merchant mariner families

...a highly unusual, sometimes maddening,
but mostly comical way of life.

June 04, 2013

your husband does what?

 You're at a party, speaking with a new acquaintance, going through the motions of polite conversation, when talk turns to your mariner's job.  You tell her about it and, anticipating the next question, explain that he's gone for approximately half of the year, every year.  And then she "gives face" and you've probably got a pretty good idea of the path you're about to head down with her.  Ha!

  One of the best parts of this lifestyle, I've found over time, is the varying reactions people have when they find out what my husband does for a living.  I love to mentally catalog their facial expressions and the kind of questions they gravitate toward, since they're both pretty good indicators of how they perceive my life to be, right or wrong.  I've only really started paying attention to this in my married years...when I was a kid, my friends didn't skip a beat when they heard about Big Daddy Mitchell's job, it was just another career as far as they were concerned, he might've been selling rat poison.  Kids are so flexible.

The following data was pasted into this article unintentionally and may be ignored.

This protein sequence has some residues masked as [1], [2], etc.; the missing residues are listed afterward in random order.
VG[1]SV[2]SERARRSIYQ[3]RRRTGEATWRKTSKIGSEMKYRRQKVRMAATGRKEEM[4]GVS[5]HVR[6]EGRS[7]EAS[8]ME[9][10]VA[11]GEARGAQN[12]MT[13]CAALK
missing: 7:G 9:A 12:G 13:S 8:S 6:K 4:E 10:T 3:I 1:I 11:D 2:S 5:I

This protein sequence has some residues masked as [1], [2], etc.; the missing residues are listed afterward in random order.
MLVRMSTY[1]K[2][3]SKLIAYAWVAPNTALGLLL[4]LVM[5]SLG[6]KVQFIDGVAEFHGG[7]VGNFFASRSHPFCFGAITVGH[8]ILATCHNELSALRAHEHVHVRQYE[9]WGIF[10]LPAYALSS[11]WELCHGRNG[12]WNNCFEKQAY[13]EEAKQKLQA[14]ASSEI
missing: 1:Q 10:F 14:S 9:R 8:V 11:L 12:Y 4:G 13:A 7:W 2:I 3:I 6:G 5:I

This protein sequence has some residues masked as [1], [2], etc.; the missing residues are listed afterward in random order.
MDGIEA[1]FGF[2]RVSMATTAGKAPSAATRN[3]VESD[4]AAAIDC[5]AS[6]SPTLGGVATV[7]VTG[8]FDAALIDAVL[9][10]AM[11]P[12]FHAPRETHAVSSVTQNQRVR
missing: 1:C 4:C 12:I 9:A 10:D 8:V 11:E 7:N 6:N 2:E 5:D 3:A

Now I know there are quite a few different reactions, certainly more than the ones I'm about to put to paper, but these are the four I've come to really know in the past ten years.  These are the ones that surface more often than not, and move me to anger, humility, and laughter.  Perhaps you'll recognize some of them, perhaps you've got a few of your own filed away for a particularly stressful time when Mariner is away and you need a good laugh.  In any case, it's always educational for me, and even more entertaining.  I hope it is for you, too!